One of the pieces of detritus kicking around in my brain is the catch-phrase of Twiki the robot from the ’80s version of Buck Rogers: “bidi-bidi-bidi.” Twiki begins all of his utterances with tag. It’s pretty inane. But once it’s inside of you, it never goes away. In the story, Twiki’s reason for existence is to be the vehicle for Dr. Theopolis, Ppsspp Games download a disk-shaped super-computer who has no other means of getting around. Dr. Theopolis is sort of like IBM’s Watson meets Brian the Dog. The caption for the youtube clip below calls a scene with Twiki “awesomely bad crap.” Which it is. But there’s also something profound about Twiki and Dr. Theopolis. The two are a metaphor for the mind-body split.
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I am on page 189 of Reality is Broken by Jane McGonigal. She opens the chapter with three recommendations for daily life from positive psychology manuals:
Practice random acts of kindness twice a week.
Think about Death for five minutes every day.
I have heard the recommendation about practicing random acts of kindness and I have often longed for more dancing in my life. The notion that modern psychology would recommend the medieval practice of “the death’s head” is highly intriguing. I did it today, thinking for a few minutes about my dying friend and listening to the beating of my heart which will stop some day. It actually made me feel better. But how will it make me feel in two weeks? Maybe Jane has an answer to the problem of dryness. Random acts of kindness scare me. I have been taken advantage of too many times. Dancing more I think I can handle.
On July 20th the Wall Street Journal published a review of The Beginning of Infinity by David Deutsch. The review was written by John Horgan who is the director of the Center for Science Writings at Stevens Institute of Technology in Hoboken. Mr. Horgan also reviewed The Shallows for the Journal, but more on that at another time. What grabbed me in this review was a passage in the fifth paragraph:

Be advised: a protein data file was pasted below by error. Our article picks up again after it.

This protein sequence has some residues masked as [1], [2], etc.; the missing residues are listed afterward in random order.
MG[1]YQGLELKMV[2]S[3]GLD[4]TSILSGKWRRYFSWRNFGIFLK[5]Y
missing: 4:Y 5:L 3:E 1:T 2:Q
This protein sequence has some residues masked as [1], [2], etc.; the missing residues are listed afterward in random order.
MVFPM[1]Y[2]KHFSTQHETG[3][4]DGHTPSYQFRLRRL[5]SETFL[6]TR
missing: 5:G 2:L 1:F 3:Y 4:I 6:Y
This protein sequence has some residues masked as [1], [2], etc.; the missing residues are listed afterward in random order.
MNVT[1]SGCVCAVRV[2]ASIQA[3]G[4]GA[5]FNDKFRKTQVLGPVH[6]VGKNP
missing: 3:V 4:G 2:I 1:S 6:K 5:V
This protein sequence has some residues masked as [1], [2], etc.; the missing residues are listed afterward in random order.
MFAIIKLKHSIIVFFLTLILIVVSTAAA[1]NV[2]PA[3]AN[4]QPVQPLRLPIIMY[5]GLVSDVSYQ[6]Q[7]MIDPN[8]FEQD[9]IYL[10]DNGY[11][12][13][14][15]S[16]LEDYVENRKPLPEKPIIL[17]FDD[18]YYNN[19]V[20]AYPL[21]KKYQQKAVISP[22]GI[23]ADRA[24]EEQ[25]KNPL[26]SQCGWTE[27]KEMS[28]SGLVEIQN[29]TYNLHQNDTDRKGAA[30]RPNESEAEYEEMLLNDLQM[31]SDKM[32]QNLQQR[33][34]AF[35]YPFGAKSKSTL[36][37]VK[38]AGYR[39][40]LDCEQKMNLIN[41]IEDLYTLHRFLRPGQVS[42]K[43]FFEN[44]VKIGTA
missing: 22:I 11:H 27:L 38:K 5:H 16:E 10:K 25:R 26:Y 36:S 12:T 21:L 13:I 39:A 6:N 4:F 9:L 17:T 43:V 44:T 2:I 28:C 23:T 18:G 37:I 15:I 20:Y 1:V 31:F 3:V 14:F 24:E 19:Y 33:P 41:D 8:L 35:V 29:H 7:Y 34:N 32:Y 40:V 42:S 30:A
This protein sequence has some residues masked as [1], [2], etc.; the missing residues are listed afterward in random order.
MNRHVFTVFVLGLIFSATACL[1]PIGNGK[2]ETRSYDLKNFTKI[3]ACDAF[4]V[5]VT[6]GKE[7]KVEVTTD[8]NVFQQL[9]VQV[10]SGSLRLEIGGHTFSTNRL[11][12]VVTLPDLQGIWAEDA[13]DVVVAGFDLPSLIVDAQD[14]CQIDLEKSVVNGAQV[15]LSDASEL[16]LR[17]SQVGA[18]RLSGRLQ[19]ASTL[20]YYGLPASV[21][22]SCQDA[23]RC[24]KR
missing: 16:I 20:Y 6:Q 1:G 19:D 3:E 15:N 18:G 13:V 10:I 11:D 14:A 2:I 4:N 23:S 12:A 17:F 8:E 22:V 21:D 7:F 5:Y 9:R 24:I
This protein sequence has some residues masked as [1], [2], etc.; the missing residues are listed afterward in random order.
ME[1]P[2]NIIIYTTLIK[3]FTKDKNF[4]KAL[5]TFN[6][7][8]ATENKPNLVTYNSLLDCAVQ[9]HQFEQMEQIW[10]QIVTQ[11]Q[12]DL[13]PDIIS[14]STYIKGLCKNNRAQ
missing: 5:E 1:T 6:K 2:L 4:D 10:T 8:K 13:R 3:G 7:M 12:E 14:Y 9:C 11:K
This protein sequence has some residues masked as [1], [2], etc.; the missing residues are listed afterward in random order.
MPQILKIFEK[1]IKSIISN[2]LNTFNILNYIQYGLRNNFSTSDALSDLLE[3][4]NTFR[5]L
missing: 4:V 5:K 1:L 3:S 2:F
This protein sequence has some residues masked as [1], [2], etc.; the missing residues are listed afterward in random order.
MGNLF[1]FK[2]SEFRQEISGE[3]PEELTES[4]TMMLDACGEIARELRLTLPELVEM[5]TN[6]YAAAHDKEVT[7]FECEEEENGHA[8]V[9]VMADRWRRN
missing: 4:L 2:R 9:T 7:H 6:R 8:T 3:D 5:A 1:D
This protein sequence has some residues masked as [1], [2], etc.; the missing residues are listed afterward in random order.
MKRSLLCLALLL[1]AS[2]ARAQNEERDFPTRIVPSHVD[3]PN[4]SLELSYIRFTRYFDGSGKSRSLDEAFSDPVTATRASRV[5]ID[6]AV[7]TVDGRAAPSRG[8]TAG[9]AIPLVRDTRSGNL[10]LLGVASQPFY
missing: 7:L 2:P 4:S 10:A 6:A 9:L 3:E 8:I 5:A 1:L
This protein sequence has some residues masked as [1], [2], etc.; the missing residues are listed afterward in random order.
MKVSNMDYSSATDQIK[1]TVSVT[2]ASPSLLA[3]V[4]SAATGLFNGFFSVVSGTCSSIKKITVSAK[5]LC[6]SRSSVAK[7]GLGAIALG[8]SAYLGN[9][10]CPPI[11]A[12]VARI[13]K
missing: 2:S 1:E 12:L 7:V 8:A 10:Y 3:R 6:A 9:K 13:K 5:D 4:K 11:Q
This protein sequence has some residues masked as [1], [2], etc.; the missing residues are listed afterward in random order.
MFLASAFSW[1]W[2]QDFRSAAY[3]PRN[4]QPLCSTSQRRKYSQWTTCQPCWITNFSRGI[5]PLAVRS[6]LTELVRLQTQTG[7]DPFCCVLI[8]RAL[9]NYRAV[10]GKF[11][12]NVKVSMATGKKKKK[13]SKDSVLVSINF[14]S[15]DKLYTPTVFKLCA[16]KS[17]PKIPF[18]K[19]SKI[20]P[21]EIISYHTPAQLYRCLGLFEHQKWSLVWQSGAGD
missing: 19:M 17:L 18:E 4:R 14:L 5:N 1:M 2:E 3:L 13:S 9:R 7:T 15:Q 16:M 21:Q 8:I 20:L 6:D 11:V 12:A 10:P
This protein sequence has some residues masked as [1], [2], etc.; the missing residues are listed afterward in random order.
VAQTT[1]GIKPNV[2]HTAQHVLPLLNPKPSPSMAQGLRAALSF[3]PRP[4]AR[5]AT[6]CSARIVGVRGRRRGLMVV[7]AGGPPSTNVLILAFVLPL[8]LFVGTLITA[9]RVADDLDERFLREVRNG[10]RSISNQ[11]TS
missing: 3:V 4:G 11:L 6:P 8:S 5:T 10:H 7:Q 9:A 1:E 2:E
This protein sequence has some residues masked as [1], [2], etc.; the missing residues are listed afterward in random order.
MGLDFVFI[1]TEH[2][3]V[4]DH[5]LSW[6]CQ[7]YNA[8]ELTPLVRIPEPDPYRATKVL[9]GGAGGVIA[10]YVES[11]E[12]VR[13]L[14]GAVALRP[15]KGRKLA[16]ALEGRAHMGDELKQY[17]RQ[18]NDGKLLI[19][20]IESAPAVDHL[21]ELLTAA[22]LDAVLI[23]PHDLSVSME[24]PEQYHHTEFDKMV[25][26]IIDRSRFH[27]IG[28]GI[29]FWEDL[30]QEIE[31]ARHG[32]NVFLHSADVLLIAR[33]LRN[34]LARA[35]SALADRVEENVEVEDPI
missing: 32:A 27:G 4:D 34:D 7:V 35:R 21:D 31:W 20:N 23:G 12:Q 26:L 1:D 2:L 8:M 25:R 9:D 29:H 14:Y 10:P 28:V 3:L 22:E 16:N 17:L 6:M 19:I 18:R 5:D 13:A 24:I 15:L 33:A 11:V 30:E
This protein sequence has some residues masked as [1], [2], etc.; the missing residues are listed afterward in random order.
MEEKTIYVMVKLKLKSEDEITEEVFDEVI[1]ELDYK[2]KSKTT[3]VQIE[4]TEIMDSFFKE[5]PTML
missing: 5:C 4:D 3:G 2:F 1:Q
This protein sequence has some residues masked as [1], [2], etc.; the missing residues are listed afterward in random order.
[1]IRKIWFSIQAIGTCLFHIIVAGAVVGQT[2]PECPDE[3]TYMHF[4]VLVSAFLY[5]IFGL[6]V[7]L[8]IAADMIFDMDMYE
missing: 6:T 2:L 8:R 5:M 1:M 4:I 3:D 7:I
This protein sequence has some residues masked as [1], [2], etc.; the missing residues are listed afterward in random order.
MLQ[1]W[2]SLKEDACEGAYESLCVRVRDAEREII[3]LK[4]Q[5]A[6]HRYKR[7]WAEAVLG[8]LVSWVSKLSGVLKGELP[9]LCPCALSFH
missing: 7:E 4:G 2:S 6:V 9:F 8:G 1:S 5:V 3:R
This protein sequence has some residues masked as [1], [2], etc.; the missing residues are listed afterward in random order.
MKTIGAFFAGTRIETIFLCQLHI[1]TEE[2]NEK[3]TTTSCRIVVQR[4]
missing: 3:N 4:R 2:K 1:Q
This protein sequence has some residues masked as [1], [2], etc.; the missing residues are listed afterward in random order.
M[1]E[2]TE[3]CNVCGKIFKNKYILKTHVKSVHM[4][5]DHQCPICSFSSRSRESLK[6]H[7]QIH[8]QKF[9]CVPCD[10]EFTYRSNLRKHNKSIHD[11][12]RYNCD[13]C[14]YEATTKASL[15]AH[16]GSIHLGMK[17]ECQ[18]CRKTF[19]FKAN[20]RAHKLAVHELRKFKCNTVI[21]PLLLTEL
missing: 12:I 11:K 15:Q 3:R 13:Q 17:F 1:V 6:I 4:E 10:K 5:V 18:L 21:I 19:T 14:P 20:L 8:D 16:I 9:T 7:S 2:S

[Deutsch] rejects end-points of all kinds, whether a “theory of everything” that answers every scientific riddle, a work of art so exquisite that it cannot be surpassed or even the Buddhist version of Enlightenment, a state of unsurpassable spiritual grace.
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I was in the midst of a love affair with Eckhart Tolle’s Power of Now when I read those lines. Like so many Buddhist thinkers before him, Tolle believes that a state of unsurpassable spiritual grace is attainable. Reading those lines brought me back to the Beatitudes of Jesus and the Our Father which project a world where spiritual grace is a journey, not a destination.
I devour book reviews because I am a slow reader and do not have time to read everything that I would like to read. I have trouble finishing the books that I start because, in the words of the YA writer, Kristen Anderson, there is always one “shinier” just over there.
Still, apart from giving us summaries of some of the great books hitting store shelves, the reviews themselves can often enlighten. And I am constantly amazed by the erudition of the reviewers–especially those in the Journal. Reading the daily review in the Journal is part of my daily routine. Do you have a review site or page that you frequent?